QUARTERBACKS

My former game plan saw me among the last to take my first quarterback and the first to take my second, trusting myself to snag at least one solid sleeper between the two and cobble together productivity at the position. The last couple of years I’ve been more inclined to be among the first to take a quarterback—not THE first, but usually something at the end of the top tier or very early in the second if I saw good value there.

And while the NFL is becoming a more pass-oriented league with every passing season, I still intend to subscribe to that plan. There is bound to be some shakeup on the leaderboard—sans Randy Moss, Tom Brady may fall out of the first tier and into the second, sure to be replaced by Philip Rivers; Kyle Orton and Eli Manning are petitioning for second-tier membership; Michael Vick should have a starting job somewhere next year—but I still can’t see myself waiting too long into that second tier to grab my QB.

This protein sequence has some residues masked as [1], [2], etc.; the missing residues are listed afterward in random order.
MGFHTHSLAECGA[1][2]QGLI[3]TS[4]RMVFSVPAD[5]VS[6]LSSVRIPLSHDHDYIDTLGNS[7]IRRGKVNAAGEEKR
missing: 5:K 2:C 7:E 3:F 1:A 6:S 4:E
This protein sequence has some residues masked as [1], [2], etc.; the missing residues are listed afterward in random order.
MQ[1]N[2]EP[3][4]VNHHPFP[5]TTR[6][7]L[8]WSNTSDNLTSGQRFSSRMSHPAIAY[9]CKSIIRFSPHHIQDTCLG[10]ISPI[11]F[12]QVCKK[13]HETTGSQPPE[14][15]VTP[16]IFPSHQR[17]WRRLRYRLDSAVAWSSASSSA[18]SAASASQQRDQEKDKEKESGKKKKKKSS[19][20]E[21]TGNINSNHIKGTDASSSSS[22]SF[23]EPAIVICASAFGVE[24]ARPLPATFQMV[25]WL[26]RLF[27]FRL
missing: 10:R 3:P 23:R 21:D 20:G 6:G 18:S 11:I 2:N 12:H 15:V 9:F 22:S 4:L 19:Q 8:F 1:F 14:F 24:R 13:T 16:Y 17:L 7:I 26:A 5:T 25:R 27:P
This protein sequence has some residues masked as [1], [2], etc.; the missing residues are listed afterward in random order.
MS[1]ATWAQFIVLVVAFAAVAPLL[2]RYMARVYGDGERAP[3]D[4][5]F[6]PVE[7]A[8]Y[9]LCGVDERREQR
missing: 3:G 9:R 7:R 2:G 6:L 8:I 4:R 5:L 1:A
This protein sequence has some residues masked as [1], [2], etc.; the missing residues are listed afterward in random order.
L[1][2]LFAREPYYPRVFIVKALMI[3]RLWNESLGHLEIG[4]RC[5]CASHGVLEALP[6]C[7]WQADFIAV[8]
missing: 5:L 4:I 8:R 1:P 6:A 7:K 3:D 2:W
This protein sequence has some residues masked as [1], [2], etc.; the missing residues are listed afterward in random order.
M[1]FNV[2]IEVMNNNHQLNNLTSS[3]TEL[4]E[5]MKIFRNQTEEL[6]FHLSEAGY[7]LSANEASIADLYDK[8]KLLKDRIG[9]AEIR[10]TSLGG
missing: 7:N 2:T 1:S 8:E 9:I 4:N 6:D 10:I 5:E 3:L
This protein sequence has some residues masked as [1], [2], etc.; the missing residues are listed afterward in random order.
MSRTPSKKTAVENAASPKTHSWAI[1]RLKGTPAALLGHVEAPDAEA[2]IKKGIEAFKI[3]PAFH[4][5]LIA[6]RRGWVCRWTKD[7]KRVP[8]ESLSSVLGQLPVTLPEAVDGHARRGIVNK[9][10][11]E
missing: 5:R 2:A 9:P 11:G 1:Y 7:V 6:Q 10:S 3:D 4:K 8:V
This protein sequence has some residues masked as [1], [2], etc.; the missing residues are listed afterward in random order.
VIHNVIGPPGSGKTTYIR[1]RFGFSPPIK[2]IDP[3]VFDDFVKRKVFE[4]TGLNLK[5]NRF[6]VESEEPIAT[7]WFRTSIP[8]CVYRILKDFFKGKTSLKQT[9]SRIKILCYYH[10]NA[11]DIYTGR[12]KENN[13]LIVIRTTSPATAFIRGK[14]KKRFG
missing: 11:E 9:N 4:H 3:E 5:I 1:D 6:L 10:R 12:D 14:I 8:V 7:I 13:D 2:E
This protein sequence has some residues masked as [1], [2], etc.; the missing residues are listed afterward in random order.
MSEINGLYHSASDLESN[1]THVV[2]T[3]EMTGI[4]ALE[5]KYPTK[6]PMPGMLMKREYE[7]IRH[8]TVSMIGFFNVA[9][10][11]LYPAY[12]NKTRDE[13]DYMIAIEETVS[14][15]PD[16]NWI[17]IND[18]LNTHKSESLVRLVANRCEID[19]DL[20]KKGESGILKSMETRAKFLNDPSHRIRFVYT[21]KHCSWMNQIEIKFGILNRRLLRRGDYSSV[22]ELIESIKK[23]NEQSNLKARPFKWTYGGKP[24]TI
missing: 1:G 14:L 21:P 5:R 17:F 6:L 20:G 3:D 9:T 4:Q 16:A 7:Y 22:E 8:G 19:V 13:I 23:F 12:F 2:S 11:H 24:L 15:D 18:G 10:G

A quick 2011 top 10:
1. Aaron Rodgers
2. Peyton Manning
3. Drew Brees
4. Philip Rivers
5. Tony Romo
6. Matt Schaub
7. Tom Brady
8. Kyle Orton
9. Eli Manning
10. Ben Roethlisberger

I’d put the tier break after Rivers, and while I see the upside to Orton, Eli and Big Ben I still think they’d make me skittish; I’m getting Brady or Better.

RUNNING BACKS

So... how are those early-first running backs working out for you? I had a top-five pick in only one redraft league, and I ended up with Maurice Jones-Drew; in every other first round I took a wide receiver and have absolutely no regrets.

Just to be sure I wasn’t deluding myself, I grabbed the nearest preseason mag I could find and checked the mock draft; sure enough, nine of the first 12 picks were running backs. You know #3 (Ray Rice) and #4 (Maurice Jones-Drew) aren’t happy, but I don’t know that many of us would have done anything differently. And #8 (Steven Jackson), #11 (Michael Turner), and #12 (Rashard Mendenhall) are only mildly disappointed. But #7 (Shonn Greene) can’t be happy; neither can #14 (DeAngelo Williams) and #23 (Beanie Wells).